Nov 1, 2013; Boston, MA, USA; A general view of the Boston Celtics logo prior to a game against the Milwaukee Bucks at TD Garden. Mandatory Credit: Mark L. Baer-USA TODAY Sports

Boston Celtics Prospects: Is Artem Klimenko Worth The 17th Pick?

The Boston Celtics began working out some big-name prospects Wednesday, with players such as Noah Vonleh, Aaron Gordon, and Doug McDermott headlining the two days of workouts that will resume Thursday.

There is very little doubt that at least one of those big-name prospects will be available when it’s the Celtics turn to pick in the upcoming NBA Draft; however, the Celtics also hold the 17th pick in the draft, and it’s utterly implausible to believe that any of these prospects will still be on the board by that point.

In order to gain some insight as to who the Celtics are targeting for their second pick, then, you need to look past the marquee names and focus on the players you probably have never heard of: Isaiah Austin.  Sam Dower.  Javon McCrae.  Daniel Miller.  Artem Klimenko.

Wait – who?

Artem Klimenko is a 7-footer out of Russia, a potential diamond in the rough currently playing in Russia’s less-than-ultra-talented second division.  However, Klimenko possesses one valuable skill that cannot be taught – size – and appears to have about as high a ceiling for growth as any prospect in the draft not named Aaron Gordon.  Let’s take a look at what a few prospect sites have to say about Klimenko.

First, I headed over to Draft Express, where I found these assessments:

Klimenko’s biggest appeal as a prospect starts with his very impressive physical tools, which put him in a rare and highly coveted class of big men. He has excellent size, having measured just a hair under 7-feet without shoes in at the adidas EuroCamp in 2012, to go along with a superb 7-4 wingspan and 9-4 standing reach. His frame is underdeveloped at the moment but shows serious promise, as he shouldn’t have any issue seemingly topping out at 250-260 pounds with a proper strength and conditioning regimen.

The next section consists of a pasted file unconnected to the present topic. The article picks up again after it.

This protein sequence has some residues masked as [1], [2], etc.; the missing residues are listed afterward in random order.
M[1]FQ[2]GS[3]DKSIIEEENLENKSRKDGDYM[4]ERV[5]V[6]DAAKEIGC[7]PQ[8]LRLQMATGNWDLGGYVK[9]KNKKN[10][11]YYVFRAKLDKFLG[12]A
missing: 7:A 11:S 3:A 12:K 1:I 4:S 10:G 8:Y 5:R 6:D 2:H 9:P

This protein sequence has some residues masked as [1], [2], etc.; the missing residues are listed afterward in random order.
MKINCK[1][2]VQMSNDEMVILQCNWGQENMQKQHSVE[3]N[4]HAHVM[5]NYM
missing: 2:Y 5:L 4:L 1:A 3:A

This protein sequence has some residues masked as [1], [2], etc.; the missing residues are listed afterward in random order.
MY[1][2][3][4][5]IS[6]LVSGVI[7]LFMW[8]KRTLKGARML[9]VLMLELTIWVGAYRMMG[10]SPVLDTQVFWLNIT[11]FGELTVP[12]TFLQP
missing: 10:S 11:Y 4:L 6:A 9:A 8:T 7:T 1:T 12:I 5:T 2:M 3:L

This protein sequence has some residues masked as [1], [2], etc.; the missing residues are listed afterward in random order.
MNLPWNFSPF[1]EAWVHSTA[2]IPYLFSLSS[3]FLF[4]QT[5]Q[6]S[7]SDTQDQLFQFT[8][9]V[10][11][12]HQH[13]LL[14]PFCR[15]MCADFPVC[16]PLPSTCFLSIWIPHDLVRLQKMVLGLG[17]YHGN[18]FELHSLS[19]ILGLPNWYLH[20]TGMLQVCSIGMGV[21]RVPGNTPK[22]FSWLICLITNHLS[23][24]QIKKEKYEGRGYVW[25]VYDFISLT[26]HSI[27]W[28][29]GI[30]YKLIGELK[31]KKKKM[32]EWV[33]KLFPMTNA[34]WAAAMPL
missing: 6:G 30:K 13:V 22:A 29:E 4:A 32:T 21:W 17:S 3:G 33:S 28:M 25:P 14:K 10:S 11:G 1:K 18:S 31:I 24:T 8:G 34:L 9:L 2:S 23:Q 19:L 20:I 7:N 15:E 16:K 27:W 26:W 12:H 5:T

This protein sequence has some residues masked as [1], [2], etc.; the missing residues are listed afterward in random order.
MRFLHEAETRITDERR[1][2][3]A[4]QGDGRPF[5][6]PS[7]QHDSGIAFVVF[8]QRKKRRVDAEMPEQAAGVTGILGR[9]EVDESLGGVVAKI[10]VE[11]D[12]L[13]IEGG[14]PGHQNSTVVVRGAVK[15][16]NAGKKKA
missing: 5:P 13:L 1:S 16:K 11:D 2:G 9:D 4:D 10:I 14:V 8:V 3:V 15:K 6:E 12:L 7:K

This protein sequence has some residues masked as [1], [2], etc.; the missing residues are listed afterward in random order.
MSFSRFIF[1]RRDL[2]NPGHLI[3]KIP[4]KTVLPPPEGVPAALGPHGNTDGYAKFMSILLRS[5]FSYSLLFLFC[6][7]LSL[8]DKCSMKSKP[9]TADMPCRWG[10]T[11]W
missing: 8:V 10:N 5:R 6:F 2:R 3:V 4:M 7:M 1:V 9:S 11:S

On top of that, Klimenko is extremely mobile for his size, as he runs the floor like a deer and is capable of playing above the rim thanks to his solid leaping ability. . .

Klimenko also shows some flashes as a mid-range jump-shooter, something his team likes to showcase at times. He can hit a 15-17 footer with solid mechanics and good touch, and also converted 74% of his numerous free throw attempts on the season, which is impressive at his size.

Klimenko’s mobility extends to the defensive end, where he shows nice potential stepping outside of the paint and hedging screens, especially for a player his size. . . .

So, he’s tall, has a huge wingspan, and is mobile to boot?  That combination is incredibly hard to find, and is enough to help me understand why the Celtics are working the raw Russian out.  Never content to consult just one source, though, I chose NBADraft to provide a second opinion:

As a 7-1 big man, he has perfect size for the center position, combined with great coordination, mobility and good athleticism by European standards …7’4” wingspan and 9’4” standing reach gives him tremendous size, with a frame that could easily allow him to add muscle without losing balance or mobility … He has good footwork and lateral speed, which makes him really effective in Pick and Roll situations on both ends of the court … Furthermore his mobility makes him really effective in the open court, being an effective offensive weapon both on primary and secondary transition situations ….

Overall, NBADraft gave Klimenko a rating of 85, with scores of 9/10 in size and 8/10 in defense and his jump shot.

Of course, both DraftExpress and NBADraft point out that Klimenko possesses many weaknesses that any team that drafts him will have to address immediately; namely, the fact that he has spent most of his career playing against talent that ranks below that of the average D-Leaguer, and the fact that Russian players almost never pan out in the NBA.  It would be sheer suicide for any team to gamble and waste a top ten pick on him . . . but should a team like the Celtics, who lack size at the center position, consider him worthy of the 17th pick?

It’s a tough call.  Most experts predict that Klimenko could fall within the 20-40 range, so Boston could be guilty of overvaluing him if they use their second pick to draft him at number 17.  However, since the Celtics do not have a second round draft pick, the team would have no choice but to snag him a bit earlier than expected if they decide they like what they see from him in his workout.

Personally, Artem Klimenko sounds like a high-risk that Boston cannot afford to take – but I’ll let you watch DraftExpress’ scouting video of him and let you decide for yourselves!

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